Hmm...civil and controlled sound nice...but I'd like that closer look you suggest I take. What civil and controlled manner will allow you limit population growth? Will it be like China where the government forces women to have abortions if the government thinks they are having too many children? Is forcing abortions on women who don't want them civil? Or do you have other, more reliable ways, to perhaps persuade people to voluntarily limit population growth? I just don't see it.

But I'm getting argumentative on a forum, which I try not to do, so I'll wrap this up.

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Correct. Limiting reproduction is a great solution, but it's just not possible. It's impossible to simply declare "Okay, only one more kid or else". CHina tried, and despite the fact that it's probably the most powerful and centralized govenment, it still didn't have absolute obedience- the population is still just holding constant, not shrinking.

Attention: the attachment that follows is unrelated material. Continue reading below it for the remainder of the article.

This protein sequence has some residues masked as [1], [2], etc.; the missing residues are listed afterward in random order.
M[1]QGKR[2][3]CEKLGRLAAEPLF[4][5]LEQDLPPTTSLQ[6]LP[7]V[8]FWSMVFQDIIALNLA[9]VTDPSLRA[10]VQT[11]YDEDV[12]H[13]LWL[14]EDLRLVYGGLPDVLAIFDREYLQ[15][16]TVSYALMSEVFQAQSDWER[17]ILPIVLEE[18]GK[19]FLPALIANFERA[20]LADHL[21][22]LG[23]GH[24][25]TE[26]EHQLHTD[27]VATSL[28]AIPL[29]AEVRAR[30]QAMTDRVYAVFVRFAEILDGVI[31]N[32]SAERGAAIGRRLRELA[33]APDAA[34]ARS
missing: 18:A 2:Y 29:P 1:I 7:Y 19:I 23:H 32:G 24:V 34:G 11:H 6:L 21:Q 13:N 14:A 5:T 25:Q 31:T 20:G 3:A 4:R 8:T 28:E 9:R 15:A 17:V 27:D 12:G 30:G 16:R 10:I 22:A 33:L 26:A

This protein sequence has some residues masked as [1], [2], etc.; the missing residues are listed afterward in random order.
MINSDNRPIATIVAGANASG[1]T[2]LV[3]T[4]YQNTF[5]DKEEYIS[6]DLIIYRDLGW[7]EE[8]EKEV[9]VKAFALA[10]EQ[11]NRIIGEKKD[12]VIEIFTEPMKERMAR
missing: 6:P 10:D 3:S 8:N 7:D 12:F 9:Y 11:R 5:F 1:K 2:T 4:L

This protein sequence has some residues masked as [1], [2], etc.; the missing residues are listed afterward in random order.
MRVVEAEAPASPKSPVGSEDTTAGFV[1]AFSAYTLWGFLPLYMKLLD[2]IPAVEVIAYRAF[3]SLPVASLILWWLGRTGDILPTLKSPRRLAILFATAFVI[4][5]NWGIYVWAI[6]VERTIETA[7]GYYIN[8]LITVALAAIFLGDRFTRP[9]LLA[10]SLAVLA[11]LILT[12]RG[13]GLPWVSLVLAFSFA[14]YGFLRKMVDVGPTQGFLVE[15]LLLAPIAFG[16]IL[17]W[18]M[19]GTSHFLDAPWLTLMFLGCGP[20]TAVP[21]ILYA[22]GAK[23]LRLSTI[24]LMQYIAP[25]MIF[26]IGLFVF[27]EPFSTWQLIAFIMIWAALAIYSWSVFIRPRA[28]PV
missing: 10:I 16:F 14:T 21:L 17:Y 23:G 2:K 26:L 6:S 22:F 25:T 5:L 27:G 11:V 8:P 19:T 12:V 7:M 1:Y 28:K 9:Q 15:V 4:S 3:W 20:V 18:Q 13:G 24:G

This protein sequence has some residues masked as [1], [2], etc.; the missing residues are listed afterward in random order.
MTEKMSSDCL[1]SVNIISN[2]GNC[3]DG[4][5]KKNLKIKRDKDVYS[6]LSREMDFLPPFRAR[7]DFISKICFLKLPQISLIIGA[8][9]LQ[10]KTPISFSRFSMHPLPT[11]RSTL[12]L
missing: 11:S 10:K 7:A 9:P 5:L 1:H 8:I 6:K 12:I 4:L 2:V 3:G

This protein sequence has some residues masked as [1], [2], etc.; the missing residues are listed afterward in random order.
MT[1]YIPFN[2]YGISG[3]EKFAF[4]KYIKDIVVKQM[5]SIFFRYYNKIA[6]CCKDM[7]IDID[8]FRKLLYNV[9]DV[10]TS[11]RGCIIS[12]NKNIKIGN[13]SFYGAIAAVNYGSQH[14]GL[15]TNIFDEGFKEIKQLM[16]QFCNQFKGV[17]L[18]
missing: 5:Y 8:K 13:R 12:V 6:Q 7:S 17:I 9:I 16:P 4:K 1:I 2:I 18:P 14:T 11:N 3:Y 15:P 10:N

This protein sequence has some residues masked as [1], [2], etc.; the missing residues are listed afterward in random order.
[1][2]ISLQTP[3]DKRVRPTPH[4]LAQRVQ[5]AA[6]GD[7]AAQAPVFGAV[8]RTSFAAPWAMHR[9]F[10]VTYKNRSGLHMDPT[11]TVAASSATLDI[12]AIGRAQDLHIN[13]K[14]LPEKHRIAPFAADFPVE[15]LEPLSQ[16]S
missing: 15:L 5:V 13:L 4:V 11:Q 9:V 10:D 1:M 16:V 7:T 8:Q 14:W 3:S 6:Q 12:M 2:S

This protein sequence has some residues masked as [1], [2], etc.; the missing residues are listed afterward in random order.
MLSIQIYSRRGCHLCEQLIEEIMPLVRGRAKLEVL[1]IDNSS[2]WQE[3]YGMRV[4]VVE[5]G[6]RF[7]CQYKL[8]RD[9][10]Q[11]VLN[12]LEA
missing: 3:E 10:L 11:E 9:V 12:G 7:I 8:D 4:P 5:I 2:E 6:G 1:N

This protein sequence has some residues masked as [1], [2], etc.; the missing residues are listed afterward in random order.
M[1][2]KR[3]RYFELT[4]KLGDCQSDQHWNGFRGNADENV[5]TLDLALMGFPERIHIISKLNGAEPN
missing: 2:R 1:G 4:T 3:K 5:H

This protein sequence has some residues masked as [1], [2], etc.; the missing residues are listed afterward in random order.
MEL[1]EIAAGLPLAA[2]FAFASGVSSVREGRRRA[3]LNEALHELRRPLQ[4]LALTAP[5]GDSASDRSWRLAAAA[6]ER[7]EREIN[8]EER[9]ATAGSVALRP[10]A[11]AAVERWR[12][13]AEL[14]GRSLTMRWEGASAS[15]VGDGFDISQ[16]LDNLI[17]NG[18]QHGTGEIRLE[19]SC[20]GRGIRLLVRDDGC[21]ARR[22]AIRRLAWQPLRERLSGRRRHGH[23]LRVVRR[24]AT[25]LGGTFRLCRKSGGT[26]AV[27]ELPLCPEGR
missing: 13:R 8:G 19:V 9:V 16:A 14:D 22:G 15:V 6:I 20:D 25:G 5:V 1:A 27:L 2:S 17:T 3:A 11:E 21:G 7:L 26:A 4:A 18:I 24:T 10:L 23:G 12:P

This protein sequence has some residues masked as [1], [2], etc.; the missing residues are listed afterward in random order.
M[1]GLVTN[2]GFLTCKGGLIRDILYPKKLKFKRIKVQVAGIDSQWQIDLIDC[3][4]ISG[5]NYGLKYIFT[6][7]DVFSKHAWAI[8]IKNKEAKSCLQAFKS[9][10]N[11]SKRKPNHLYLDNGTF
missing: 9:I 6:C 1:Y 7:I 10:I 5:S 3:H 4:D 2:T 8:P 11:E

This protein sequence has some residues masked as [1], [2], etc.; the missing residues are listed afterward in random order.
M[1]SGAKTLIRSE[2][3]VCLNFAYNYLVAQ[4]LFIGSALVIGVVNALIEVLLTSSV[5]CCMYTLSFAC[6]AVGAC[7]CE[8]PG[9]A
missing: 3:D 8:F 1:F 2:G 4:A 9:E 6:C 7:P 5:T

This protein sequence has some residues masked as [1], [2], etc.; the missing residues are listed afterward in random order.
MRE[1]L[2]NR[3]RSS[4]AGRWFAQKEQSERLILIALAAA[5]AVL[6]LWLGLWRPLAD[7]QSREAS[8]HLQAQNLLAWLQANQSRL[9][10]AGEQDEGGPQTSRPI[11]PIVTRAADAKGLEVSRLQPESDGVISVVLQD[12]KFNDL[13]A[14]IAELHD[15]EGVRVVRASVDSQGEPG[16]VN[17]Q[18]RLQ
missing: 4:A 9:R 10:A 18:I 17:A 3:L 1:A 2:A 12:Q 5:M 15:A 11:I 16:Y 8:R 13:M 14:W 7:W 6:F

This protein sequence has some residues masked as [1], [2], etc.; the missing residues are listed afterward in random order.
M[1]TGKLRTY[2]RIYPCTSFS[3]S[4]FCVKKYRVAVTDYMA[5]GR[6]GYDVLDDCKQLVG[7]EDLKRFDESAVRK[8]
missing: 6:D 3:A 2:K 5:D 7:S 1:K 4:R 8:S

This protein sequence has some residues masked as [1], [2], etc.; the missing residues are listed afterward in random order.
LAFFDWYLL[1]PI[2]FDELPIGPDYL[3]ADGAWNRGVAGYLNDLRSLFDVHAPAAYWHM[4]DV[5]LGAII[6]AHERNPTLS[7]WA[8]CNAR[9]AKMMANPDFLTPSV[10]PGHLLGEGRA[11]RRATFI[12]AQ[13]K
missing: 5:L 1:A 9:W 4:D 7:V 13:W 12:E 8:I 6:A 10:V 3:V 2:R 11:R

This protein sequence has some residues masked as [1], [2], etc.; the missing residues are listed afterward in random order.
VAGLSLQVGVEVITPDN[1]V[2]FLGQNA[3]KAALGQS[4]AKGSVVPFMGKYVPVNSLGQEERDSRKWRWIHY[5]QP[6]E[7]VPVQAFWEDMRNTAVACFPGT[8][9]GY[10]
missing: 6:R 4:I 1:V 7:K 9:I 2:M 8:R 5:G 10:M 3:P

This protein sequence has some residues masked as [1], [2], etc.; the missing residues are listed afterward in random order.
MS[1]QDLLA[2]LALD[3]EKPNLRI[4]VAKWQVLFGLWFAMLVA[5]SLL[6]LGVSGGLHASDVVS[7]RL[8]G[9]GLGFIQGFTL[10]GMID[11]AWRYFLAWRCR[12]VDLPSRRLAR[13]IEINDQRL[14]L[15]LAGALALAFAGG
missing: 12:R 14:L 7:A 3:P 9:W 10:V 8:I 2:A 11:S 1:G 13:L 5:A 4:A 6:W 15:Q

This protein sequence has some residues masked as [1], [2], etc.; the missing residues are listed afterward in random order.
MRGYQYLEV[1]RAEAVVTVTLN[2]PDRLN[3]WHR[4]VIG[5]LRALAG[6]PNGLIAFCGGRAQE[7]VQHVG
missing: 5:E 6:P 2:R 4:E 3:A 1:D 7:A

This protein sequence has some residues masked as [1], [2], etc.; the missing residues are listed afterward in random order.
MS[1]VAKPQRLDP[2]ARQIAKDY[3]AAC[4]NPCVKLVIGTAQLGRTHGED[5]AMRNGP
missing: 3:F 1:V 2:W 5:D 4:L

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I don't blame you if you don't see it - I don't either, some of the time. There's a fairly large design space for solutions I would find acceptable, with varying shades of grey in each. For example, I do believe it would be possible to establish a governmental birth control program that without it being utter dickery.

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Also, China's policy caused other problems that they are now grappling with. Eugenics becomes a much bigger issue when you are only allowed a certain number of kids.

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Originally Posted By: CRISIS on INFINITE SLARTIES
Also, China's policy caused other problems that they are now grappling with. Eugenics becomes a much bigger issue when you are only allowed a certain number of kids.


Plus, you get massive gender imbalance, and all the problems that that brings along (demographic shift, social friction, prostitution, forced marriages, wage issues, etc.)